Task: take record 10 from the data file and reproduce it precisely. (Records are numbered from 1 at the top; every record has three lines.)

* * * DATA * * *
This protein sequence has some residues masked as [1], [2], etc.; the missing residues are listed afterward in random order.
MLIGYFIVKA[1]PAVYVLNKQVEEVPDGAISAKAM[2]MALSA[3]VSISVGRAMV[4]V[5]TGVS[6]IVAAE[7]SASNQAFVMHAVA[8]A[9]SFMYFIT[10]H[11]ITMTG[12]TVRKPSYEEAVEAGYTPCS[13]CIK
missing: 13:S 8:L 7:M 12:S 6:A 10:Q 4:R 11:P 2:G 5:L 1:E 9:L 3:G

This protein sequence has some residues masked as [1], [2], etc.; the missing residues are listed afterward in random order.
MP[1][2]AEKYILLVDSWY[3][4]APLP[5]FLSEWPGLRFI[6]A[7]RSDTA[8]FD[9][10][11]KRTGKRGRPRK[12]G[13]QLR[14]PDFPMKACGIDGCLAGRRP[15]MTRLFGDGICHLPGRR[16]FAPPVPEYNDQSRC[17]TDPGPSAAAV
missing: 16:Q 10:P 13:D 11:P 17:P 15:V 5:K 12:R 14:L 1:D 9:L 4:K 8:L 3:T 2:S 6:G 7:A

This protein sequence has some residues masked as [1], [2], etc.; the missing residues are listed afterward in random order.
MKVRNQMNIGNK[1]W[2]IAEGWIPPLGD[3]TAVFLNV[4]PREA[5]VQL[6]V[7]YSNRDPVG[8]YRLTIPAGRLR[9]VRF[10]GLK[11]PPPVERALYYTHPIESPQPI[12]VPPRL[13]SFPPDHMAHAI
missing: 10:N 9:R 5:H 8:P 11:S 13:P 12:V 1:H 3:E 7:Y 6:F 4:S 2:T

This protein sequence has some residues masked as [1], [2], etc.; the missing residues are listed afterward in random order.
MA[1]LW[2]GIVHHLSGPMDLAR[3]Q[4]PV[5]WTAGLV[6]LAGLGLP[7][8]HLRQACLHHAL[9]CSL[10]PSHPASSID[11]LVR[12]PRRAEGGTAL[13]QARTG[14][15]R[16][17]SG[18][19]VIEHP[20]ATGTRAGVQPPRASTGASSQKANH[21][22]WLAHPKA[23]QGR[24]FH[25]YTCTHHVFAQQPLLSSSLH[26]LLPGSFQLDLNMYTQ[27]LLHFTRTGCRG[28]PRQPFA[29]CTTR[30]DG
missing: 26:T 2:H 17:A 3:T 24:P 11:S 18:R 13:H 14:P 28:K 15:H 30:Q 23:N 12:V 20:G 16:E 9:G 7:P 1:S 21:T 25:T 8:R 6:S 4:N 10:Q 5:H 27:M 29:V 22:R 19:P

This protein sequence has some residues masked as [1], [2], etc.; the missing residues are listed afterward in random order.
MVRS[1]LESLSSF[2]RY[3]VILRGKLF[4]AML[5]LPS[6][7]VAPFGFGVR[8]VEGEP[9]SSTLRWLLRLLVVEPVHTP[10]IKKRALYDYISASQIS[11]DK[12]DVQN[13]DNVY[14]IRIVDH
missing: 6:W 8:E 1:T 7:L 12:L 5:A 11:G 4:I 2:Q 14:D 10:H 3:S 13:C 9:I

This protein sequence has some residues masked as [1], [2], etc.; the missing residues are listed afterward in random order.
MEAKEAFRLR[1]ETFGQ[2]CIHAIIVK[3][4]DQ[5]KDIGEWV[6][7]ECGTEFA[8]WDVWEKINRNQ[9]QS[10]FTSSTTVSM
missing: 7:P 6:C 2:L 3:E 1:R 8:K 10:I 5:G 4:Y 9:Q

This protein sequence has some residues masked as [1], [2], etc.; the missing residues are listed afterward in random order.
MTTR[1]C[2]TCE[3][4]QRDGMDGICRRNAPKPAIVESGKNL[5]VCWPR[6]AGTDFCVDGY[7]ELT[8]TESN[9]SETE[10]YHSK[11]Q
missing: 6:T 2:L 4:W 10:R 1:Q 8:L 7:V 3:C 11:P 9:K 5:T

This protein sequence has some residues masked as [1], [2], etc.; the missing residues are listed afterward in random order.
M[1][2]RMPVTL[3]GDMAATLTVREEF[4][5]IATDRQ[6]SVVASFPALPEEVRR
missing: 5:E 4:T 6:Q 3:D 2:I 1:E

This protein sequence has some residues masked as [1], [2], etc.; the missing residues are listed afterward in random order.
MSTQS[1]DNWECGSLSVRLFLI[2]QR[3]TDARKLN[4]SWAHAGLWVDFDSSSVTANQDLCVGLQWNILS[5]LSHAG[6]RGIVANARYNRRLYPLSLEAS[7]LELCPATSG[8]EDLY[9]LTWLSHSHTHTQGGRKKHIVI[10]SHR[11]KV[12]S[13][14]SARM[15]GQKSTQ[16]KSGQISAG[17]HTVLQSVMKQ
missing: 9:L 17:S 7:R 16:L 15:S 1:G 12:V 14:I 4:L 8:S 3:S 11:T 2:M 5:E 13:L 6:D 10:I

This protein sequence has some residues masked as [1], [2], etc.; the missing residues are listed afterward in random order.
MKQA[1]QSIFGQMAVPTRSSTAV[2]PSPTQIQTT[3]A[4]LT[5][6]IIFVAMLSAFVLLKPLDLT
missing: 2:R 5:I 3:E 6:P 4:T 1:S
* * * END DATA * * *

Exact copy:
This protein sequence has some residues masked as [1], [2], etc.; the missing residues are listed afterward in random order.
MKQA[1]QSIFGQMAVPTRSSTAV[2]PSPTQIQTT[3]A[4]LT[5][6]IIFVAMLSAFVLLKPLDLT
missing: 2:R 5:I 3:E 6:P 4:T 1:S